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The Cubs 1945 NL Championship was a fluke

The Cubs National League Championship is being celebrated as their first since 1945, but even that was a fluke win in an era of Cardinal dominance.

Jerry Lai-USA TODAY Sports

You'd have to be living under a rock or worse, someone who wasn't interested in baseball, not to have heard that the Cubs are playing in their first World Series since 1945. While that is true, it actually undersells how long that franchise has been floundering.

Alex recently looked at the records for every team since 1947, which with the advent of integration is often considered the modern era of baseball. During that time, the Cubs .470 winning percentage is worse than all but five current MLB teams, and all of those teams were expansion teams which joined the league sometime after 1977.

Setting aside that 1945 pennant, the Cubs were a perennial cellar-dweller stretching all the way back to 1938. Their fluke 1945 season interrupted what was probably the greatest dynasty in Cardinals history.

1945 is perhaps the high-water mark for Weird Baseball. While some form of a military draft had been in place since 1940, and some players such as Ted Williams had volunteered for military service, the number serving in the military peaked in 1945. By some estimates, nearly 400 active major league players were at war - almost the entire league.

Imagine 1945 as a season played entirely by replacement players and you're not too far from the reality. The St. Louis Browns gave 253 plate appearances to one-armed outfielder Pete Gray. Washington sent a pitcher with a peg leg to the mound. Washed-up former players who were well into their 40s came back, and teams gobbled up semi-pro and amateur players like Danny Gardella.

The Cardinals came into 1945 on a run of three straight World Series appearances and two wins. But like many teams, the draft board would hit the Cardinals hard. Among the players from the 1944 World Champions to miss all (or very nearly all) of the 1945 season due to military service were Stan Musial, Walker Cooper, Danny Litwhiler, Max Lanier, Red Munger and Freddy Schmidt. Collectively, they had been worth 24.1 fWAR in 1944.

The Cubs, by contrast, lost only Dom Dallesandro and Bill Fleming to the war between 1944 and 1945. They collectively had been worth 4.0 fWAR.

Now, the easy thing to do here would be to chalk this up to some kind of moral superiority or call the Cubs "draft dodgers." But the same charge has been made against the Cardinals who managed to retain superstars like Musial and Lanier until 1945. I've seen several Trolls in print and online decry the corrupt "St. Louis draft board" for supposedly overlooking star ballplayers, and similar charges abounded throughout the league.

Those kind of allegations are gross and often inaccurate. Musial, for example, had his draft eligibility managed by his hometown of Donora, Pennsylvania, not St. Louis. There were certainly occurrences of draft manipulation by boards around the country, and given the stakes involved, it's understandable emotions would run high anytime someone seemed to get an unfair advantage. There were also many seemingly physically able players classified 4F for things like punctured ear drums. That caused some grumbling from fans, but honestly, what can you have expected those players to do?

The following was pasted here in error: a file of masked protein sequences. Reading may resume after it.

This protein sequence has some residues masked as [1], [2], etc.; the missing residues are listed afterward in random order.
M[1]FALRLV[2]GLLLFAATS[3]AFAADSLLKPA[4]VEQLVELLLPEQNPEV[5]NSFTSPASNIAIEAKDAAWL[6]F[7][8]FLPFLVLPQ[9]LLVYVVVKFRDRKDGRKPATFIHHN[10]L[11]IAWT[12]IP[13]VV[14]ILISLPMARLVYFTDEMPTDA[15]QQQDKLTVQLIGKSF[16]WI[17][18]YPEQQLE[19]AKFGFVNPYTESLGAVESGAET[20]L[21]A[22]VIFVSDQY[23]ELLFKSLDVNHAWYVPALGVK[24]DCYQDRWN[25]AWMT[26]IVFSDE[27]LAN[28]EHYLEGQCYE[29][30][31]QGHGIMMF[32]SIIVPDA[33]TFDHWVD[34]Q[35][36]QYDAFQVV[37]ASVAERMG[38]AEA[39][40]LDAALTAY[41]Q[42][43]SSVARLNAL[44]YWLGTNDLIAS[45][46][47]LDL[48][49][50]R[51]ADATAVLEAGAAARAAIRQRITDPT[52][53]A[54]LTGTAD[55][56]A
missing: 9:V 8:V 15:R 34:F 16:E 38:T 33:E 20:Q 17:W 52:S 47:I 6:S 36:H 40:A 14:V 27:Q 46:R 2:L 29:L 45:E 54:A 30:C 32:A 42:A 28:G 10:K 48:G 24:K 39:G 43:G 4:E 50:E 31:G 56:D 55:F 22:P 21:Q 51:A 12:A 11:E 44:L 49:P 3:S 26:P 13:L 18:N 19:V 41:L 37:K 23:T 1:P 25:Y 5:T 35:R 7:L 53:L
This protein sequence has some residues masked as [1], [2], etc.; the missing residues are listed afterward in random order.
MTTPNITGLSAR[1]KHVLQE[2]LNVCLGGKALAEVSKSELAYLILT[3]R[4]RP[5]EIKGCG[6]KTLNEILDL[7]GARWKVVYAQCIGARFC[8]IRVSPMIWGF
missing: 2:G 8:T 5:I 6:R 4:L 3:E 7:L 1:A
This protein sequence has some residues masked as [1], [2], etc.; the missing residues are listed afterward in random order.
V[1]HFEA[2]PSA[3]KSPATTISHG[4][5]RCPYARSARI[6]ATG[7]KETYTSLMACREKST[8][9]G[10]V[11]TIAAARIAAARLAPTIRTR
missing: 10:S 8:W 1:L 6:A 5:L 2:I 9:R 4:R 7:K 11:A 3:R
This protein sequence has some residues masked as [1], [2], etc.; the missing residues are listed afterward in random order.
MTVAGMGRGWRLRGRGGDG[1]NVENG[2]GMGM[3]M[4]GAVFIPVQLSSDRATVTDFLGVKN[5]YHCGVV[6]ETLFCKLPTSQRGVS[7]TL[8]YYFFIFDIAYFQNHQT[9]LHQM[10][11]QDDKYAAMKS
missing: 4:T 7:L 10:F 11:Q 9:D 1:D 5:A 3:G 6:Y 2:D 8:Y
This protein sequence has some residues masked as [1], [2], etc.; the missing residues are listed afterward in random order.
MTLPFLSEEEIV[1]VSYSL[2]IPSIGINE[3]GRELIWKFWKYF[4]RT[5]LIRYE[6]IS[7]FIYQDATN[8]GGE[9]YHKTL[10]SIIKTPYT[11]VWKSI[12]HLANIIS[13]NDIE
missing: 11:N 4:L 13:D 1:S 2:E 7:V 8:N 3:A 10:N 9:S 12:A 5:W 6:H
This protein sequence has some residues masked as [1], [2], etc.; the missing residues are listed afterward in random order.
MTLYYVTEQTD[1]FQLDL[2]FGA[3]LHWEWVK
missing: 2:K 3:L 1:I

At the end of the day, it was a very difficult time for men of military age, and for teams of baseball players assembled from men of military age. Every team was dealt their cards and had to play their hand.

The Cubs caught a very good hand.

Whereas many clubs fielded teams that were a patchwork of regulars and replacement players, the Cubs rolled out nearly the same starting eight and rotation as they had the season before. The day before the All-Star break, the Cubs climbed into 1st place. The All-Star game was cancelled that season, but during the break, the Cubs signed "All-Star" Hank Borowy from the Yankees for $100,000. They would not relinquish 1st place for the remainder of the season.

The decimated Cardinals still won 95 games, but finished three back of the Cubs.

The Cubs would ultimately lose the series 4-3 to the Tigers, who were bolstered by the return of Hank Greenberg, who had sacrificed four full seasons to military service.

With the war over, teams across baseball returned to full strength in 1946. The Cardinals would win 98 games, the NL pennant, and another World Series. The Cubs would finish a respectable 3rd, but still 14.5 games off-the-pace. From there it was back to the cellar. They would not finish in the top half of the league again until 1967.

What I'm saying is the Cubs have actually been much worse than they are being given credit for. If you want to go back to the last Cubs teams to legitimately and consistently even make it to the World Series, you'd have to go back to the depression era of the 1930s.

Those Cubs teams of the 1930s were formidable, going to four World Series (I'm including 1929) and never finishing lower than 4th. This current team looks like it has the potential to make perennial playoff runs as well. Will they get over the hump?